Scissor doors are an integral part of the Aventador drama.
Removing the roof from the Aventador roadster is a complicated, manual process. You need to unfasten several latches, remove the pins, open the two-piece carbon fiber roof, and insert the two pieces into the front trunk. So why did Lamborghini choose this primitive system (for an Rs 7 crore supercar) instead of a simple power-operated bonnet, which, like in most roadsters, folds out at the touch of a button? ? A power-folding roof that retracts under the engine hood would have hidden the view of the glorious V12 sitting under three sheets of glass, and that’s something Lamborghini just didn’t want to do. And why would they?
The centerpiece of the Ultimae as of any Aventador is its magnificent 6.5 liter V12 engine.
It’s been massaged to produce a staggering 780hp, which is 10hp more than the already bonkers SVJ and 90hp more than the original Aventador LP700-4 launched in 2011. With that extra power, the Ultimae will go from 0 to 100 km/h in 2.8 seconds, thunder passed the 200 km/h mark in a compressing time of 8.7 seconds, and given the road and space, will reach a top speed of 355 km/h. These numbers make the Ultimae the fastest and most powerful Lamborghini ever.
Driving an Ultimae Roadster with the top down is a raw and visceral experience.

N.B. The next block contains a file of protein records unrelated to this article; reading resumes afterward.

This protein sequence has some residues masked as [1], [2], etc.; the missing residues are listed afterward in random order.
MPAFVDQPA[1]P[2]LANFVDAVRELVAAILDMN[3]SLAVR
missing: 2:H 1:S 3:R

The Ultimae’s V12 power output is pretty incredible considering it was achieved without the aid of turbos or any form of electrification and by natural aspiration only. It’s the equivalent of climbing Everest without oxygen and relying only on your lungs. So is Lambo’s V12 the Reinhold Messner of engines? Yes, but with more charm than the brave mountaineer.
The appeal of this long-running V12 engine is not in the record power it produces, but in what it represents: a bygone era of engines unsullied by turbos and hybridization. This charismatic V12 relies on displacement to produce its colossal power and has an old school charm that few modern engines can match. The instant throttle response, spine sound and the way it turns embody the best of naturally aspirated.
The appeal of the V12 isn’t just about power, but what it represents – a bygone era of engines unsullied by turbos and electrification.
Push the long-throw accelerator pedal and the response is immediate. The Ultimae ricochets from corner to corner with frightening speed, the engine pulling with increasing vigor as the revs increase. Past 6,000 rpm, the Ultimae explodes, the V12 howling ecstatically to its 8,700 rpm limit. It’s an operatic soundtrack unlike anything you’ve ever heard, and with the roof removed, the mix of wind and engine noise has a delightful rawness that’s an assault on all your senses. The landscape rushes in a continuous blur and on these winding roads, the Ultimae is exhilarating and frightening at the same time. The only interruption to the relentless flow of power is the single-clutch gearbox. Every shift feels like it’s been struck by lightning, your head bobbing back and forth as power is delivered briefly and sharply between shifts. For some, the harsh gear changes are part of the Aventador’s charm, but for most, it’s one of the car’s weak points that hasn’t been addressed since its launch.